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He did not play much at nose tackle last season, but David Carter played well when called upon. He played more in relief of Darnell Dockett and Calais Campbell than he did Dan Williams.
His best game was Week 11 in Atlanta, when he started for Campbell at right end.
Carter was good in getting to Matt Ryan, and though he did not record a sack, he was credited with a QB hit and hurry (per PFF).
But the Cardinals may have found a replacement for him if he cannot find the field on a more regular basis.
Undrafted rookie Padric Scott comes in as an underdog trying to make an NFL roster.
He comes from a true 3-4 defense—a rarity in college—in which he manned the middle of the defensive line, oftentimes occupying multiple offensive linemen.
He is a well-spoken student of the game, and he knows his worth on the field as a 3-4 nose tackle. This is his take on nose tackle statistics, from an interview with Max Strauss of ProInterviews.com:
For a 3-4 nose tackle your worth isn’t measured by stats, but about the attention the offense pays you. If you are dominating and respected by the opponent, they will block you often with two players on pass and rush plays, sometimes even three, which makes it hard to be in on a tackle. However, that really never bothered me because I knew my teammates were left with one-on-ones as a result. Also, it made making plays that much sweeter when you beat a double and triple teams to get in on plays…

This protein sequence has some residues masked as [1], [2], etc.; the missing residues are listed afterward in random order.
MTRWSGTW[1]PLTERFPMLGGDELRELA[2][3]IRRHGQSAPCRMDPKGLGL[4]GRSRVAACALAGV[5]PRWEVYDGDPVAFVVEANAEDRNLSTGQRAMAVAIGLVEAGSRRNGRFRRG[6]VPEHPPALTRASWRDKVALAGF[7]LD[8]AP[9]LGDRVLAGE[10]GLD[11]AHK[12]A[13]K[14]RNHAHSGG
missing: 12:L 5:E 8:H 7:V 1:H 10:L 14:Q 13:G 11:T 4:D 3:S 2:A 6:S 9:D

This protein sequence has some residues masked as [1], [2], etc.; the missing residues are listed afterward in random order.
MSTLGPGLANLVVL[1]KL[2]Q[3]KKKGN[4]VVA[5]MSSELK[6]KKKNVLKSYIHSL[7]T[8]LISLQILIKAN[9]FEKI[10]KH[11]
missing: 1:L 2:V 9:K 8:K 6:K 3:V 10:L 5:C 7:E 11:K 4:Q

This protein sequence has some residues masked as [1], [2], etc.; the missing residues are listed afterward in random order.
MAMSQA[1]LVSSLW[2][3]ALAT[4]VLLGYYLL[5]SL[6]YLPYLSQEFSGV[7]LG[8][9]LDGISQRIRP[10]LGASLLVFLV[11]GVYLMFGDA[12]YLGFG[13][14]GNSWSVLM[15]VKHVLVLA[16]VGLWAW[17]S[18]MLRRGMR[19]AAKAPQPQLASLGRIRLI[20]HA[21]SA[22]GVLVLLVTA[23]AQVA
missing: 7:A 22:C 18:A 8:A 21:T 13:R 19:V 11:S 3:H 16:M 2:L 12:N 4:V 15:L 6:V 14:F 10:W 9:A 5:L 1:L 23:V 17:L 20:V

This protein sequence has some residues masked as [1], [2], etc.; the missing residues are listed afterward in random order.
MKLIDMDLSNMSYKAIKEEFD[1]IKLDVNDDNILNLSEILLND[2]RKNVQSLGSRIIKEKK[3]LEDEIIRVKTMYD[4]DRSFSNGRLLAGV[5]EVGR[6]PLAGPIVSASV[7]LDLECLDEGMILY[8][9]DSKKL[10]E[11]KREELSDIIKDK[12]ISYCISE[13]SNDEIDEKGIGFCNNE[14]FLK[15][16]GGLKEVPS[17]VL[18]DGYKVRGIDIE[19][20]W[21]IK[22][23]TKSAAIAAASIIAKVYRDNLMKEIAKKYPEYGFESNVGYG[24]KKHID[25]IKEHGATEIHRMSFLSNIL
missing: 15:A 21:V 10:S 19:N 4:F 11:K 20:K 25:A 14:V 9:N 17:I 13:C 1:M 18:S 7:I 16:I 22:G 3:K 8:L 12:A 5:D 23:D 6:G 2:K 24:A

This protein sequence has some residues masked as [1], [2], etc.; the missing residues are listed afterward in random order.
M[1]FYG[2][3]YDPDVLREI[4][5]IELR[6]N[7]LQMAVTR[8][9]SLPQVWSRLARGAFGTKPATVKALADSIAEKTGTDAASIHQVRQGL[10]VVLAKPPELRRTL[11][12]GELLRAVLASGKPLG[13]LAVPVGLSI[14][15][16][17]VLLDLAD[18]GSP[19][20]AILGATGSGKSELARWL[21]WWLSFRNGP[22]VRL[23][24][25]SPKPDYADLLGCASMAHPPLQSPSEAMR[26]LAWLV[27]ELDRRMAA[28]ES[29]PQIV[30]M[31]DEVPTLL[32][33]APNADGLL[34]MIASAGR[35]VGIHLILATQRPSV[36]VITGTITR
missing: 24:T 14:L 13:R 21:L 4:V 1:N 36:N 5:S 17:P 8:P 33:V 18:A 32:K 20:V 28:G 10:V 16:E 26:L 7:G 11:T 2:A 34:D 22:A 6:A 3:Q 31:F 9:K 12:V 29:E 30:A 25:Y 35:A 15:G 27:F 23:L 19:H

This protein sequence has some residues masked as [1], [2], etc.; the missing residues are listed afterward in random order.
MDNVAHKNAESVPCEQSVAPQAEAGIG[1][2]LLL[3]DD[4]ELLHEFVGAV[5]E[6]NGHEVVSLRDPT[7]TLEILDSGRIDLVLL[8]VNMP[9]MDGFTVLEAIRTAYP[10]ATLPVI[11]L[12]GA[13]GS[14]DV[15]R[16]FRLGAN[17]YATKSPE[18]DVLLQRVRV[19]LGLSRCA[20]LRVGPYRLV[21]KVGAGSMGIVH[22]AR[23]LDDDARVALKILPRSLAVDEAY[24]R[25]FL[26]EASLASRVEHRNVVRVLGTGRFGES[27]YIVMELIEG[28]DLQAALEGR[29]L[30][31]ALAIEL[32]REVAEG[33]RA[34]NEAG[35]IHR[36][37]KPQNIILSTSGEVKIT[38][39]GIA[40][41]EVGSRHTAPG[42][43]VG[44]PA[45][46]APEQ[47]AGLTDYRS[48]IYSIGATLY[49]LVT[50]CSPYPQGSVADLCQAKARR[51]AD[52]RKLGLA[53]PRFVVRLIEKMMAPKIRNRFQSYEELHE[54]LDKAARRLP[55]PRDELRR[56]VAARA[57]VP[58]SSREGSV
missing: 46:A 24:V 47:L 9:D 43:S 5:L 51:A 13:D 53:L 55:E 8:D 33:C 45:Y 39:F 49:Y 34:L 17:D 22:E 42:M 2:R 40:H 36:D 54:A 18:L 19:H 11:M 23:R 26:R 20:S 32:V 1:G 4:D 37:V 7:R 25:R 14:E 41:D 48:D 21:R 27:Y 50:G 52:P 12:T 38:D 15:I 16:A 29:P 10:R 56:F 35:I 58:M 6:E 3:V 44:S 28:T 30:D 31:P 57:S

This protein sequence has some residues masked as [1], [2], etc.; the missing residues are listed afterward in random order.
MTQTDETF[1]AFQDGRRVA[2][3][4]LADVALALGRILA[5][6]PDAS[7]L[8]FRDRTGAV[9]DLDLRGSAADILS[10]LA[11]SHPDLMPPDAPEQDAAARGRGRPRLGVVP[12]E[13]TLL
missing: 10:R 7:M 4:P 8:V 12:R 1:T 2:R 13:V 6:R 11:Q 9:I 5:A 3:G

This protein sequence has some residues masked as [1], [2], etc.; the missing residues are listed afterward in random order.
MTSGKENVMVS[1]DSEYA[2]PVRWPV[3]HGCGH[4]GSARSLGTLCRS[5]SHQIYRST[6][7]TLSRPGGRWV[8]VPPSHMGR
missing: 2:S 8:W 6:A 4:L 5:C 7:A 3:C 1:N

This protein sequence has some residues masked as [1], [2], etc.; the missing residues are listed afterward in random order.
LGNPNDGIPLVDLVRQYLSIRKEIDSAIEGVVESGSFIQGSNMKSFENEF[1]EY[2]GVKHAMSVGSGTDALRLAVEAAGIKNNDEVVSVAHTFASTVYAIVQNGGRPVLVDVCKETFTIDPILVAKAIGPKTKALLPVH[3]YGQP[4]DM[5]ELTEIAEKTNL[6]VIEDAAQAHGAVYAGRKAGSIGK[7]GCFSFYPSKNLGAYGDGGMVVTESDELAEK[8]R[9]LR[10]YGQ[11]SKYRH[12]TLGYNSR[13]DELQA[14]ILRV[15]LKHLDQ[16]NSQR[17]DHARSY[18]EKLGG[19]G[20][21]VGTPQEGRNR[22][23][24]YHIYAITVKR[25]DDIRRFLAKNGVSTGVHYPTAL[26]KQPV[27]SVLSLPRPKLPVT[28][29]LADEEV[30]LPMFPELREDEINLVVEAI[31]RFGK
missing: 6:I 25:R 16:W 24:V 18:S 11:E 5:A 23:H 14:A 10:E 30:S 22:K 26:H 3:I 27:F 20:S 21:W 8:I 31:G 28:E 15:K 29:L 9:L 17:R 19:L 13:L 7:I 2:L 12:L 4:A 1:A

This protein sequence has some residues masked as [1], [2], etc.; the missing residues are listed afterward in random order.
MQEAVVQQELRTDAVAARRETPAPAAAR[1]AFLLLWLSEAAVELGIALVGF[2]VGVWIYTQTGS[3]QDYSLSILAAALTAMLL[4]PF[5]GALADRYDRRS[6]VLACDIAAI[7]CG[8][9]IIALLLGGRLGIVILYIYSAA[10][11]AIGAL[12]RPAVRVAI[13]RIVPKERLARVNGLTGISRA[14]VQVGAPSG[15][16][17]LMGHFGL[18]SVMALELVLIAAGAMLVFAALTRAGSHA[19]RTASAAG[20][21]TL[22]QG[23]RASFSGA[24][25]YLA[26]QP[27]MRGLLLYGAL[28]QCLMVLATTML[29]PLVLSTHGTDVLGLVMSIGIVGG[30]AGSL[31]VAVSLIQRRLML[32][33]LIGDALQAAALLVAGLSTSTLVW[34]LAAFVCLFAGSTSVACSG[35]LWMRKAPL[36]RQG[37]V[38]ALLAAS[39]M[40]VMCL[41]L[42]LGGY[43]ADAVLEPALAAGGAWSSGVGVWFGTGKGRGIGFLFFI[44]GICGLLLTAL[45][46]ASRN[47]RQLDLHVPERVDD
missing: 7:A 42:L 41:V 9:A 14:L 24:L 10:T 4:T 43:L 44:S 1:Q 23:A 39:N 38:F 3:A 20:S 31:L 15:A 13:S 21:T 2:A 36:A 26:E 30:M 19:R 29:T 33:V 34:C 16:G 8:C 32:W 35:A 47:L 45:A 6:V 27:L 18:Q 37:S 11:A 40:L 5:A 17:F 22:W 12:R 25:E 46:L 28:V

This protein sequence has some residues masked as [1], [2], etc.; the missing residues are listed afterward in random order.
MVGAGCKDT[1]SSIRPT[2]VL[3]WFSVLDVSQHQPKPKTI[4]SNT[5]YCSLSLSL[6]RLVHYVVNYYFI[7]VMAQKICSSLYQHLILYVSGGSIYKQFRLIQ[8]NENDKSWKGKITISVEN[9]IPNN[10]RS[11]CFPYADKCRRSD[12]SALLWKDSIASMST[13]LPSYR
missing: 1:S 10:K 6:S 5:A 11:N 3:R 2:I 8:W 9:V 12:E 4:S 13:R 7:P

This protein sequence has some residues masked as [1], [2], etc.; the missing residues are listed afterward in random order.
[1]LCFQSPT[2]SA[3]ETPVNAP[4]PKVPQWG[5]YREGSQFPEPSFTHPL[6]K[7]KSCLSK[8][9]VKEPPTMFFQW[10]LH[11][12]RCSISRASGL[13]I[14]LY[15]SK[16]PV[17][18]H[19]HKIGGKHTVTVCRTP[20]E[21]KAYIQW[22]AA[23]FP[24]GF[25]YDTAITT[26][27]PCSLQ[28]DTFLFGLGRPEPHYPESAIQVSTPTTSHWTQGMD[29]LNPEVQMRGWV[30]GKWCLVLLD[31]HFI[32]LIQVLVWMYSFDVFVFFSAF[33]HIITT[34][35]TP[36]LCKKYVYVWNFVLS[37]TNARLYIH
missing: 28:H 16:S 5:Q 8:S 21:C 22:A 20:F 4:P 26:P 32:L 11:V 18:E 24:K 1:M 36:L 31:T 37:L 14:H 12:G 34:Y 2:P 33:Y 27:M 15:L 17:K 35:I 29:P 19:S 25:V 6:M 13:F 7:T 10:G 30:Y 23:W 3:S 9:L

Scott has the knowledge, the humility and the skill to play nose tackle in the NFL. Add the depth at the other defensive line positions the Cardinals now have, and Carter may be left out before long.